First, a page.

Low-profile US Secretary of State Rex Tillerson came under attack on Friday for failing to appear in public to launch his own department's annual human rights report.
President Donald Trump's chief diplomat, who has all but dropped from public view since taking office a month ago, penned a brief preface to the survey of the rights record of 199 countries.
But there was no event or news conference to mark the report's launch, and the State Department provided only an anonymous "senior administration official" to respond to reporters' questions.
The report itself paints a bleak picture of the situation in many countries, but there is no attempt to draw out a global theme or to say whether things are generally getting better or worse.
Traditional American foes like Iran are, as every year, accused of arbitrary detention, torture and killing of detainees — and friendly Saudi Arabia is tasked with "pervasive gender discrimination."
Rival great powers are not spared. China is accused of the "repression and coercion" of civil society groups, and Russia is said to have tortured Ukrainian citizens detained on its territory.
"The report speaks for itself. We're very, very proud of it," the senior official said, speaking on condition of anonymity. A former colleague was happy to go on the record to express his concern.
"Every Sec State since at least Warren Christopher personally released the human rights reports," declared Tom Malinowski, who was assistant secretary for human rights under the previous US administration.
In a Tweet, Malinowksi dubbed Tillerson "MIA" — missing in action — and warned that this was "bad for him and for the country."
International watchdog Human Rights Watch linked Tillerson's no-show to what it fears is a broader decision by Trump's administration to downplay America's leadership role on the issue.
"Trump's anti-Muslim refugee policy and hinted cuts to foreign aid have heightened concerns that the US won't be a vocal player on human rights issues abroad," HRW Washington director Sarah Margon said.
Tillerson's absence, she added "reinforces the message to governments, rights activists and at-risk minorities that the State Department might also be silent on repression, abuse and exploitation."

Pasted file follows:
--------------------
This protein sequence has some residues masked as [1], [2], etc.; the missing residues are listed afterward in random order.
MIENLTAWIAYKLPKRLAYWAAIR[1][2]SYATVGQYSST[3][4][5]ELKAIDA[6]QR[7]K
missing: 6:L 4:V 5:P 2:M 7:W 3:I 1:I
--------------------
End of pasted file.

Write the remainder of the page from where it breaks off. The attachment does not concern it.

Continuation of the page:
Even before the report — a large database of country chapters on the State Department site — was released, a senior lawmaker from Trump's own Republican party had expressed concern about the launch.
"For first time in a long time @StateDept #humanrights report will not be presented by Secretary of State. I hope they reconsider," tweeted Senator Marco Rubio, a member of the foreign relations committee.
The annual "Country Reports on Human Rights Practices" does not have any legal status. The United States continues to supply weapons and foreign aid to many of the countries criticized every year.
But hundreds of US diplomats in missions around the world contribute to what they see as a major tool for informing and lobbying policy-makers and encouraging rights activists at home and abroad.
In his preface, Tillerson argues that this year's report demonstrates "the United States' unwavering commitment to advancing liberty, human dignity and global prosperity."
Asked why the secretary did not appear in public or before a camera to reaffirm this commitment, the official pointed to his testimony at his confirmation hearing in January.
At this hearing, the former oil executive said US leadership "requires moral clarity" and that "American values are our interests when it comes to human rights and humanitarian assistance."
But he added: "It is unreasonable to expect that every foreign policy endeavor will be driven by human rights considerations alone, especially when the security of the American people is at stake."
Trump himself said several times both before and after his election victory that he personally favors subjecting terrorist suspects to torture through waterboarding and "a hell of a lot worse."
But he also now says that he will defer to the judgement of his defense secretary, James Mattis, a retired Marine general who has argued that torture does not work.
Rights advocates have also been concerned by Trump's attempt to ban visas and refugee resettlements from seven mainly Muslim countries, and by his warm words for Russia's autocratic regime.
And Tillerson drew criticism at his confirmation hearing when he refused to say whether Philippine President Rodrigo Duterte's drugs war — which has claimed 6,500 lives — amounts to rights abuse.
Friday's report, however, is clear on this, saying: "Extrajudicial killings have been the chief human rights concern in the country for many years and they increased sharply over the past year."